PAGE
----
What Netweaver certainly does is to declare war on several industry players who were previously either neutral to SAP or indeed active partners. IBM is the most obvious example. IBM has a massive services arm that does huge business implementing SAP, and IBM has decided to stay out of the applications business, so relations between the firms were good. Netweaver directly attacks IBM’s core websphere middleware, and so now IBM’s software group is in direct competition with SAP. The same would go for the EAI and ETL vendors (e.g. Tibco) and Microsoft, who have their own middleware stack. Oracle competes here too, but of course Oracle was already the most direct competitor to SAP. SAP may not care about the EAI world, but IBM especially is a big target to take on. The reason that SAP is prepared to take this risk is that the reward is so great: Microsoft showed the power that can be exerted by controlling the critical standard, in their case Windows.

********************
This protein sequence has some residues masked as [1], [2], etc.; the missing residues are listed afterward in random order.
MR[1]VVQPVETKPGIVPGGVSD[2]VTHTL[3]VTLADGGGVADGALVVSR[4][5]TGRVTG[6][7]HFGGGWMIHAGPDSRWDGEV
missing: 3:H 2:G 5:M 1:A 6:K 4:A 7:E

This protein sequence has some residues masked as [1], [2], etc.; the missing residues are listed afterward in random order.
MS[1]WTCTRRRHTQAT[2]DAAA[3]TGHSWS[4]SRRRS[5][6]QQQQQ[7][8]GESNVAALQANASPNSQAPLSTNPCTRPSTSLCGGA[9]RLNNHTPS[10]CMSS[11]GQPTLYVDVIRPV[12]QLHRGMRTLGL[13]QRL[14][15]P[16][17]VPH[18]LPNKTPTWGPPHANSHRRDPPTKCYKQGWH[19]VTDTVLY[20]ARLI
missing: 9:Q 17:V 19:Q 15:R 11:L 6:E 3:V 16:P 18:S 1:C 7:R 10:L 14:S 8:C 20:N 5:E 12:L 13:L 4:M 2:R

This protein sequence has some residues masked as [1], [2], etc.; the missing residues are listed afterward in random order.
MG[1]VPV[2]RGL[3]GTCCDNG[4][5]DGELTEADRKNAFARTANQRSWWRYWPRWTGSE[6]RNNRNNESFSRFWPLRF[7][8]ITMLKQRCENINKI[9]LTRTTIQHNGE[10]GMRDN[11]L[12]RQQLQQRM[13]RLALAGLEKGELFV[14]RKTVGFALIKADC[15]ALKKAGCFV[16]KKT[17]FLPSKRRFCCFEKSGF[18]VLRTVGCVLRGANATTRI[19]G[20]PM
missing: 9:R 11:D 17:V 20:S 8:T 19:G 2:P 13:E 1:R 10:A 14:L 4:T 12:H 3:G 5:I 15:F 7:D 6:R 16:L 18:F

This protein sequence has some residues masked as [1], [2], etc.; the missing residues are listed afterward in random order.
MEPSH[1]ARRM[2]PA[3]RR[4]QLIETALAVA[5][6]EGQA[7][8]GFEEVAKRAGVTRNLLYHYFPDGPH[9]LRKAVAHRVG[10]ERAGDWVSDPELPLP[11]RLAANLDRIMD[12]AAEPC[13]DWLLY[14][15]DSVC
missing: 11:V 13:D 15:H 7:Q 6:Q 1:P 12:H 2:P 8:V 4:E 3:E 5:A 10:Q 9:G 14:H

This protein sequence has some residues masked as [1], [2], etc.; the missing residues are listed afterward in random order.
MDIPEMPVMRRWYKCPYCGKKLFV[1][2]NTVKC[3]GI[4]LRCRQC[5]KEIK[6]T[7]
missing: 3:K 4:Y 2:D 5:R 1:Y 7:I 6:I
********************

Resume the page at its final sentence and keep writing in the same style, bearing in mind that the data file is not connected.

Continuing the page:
Most large corporations have multiple middleware stacks within their organization (SAP, but also IBM Websphere, Microsoft and probably Oracle as well), so the key issue for them is how to deal in a neutral way across these, rather than how to rip all but one of these out. This is where the Netweaver strategy may ultimately fail, since the sheer cost of ripping out an existing well-established software infrastructure is gigantic, and that assumes that corporations donÂ’t care about the lock-in that would give SAP. Some won’t care about this, but many will. However the practical problem is the sheer scale of core infrastructure that would have to ripped out, and yet without data and business semantic integration, the benefits of doing such a thing would be very limited. Oracle and SAP are both giants locked in a battle to gain a larger and larger footprint in the enterprise, yet both are too well-entrenched to ultimately destroy the other. SAP has no database, for example, an Achilles heel for it, and SAP grieves every time they win an application account from Oracle and then see the customer deploy SAP on the Oracle platform. Oracle and SAP are always likely to optimize their applications for their own proprietary middleware, since their agenda is to expand their footprint inside large corporations, yet by doing so they rule themselves out of being an idealapplicationsn-neutral layer that can genuinely help their customers.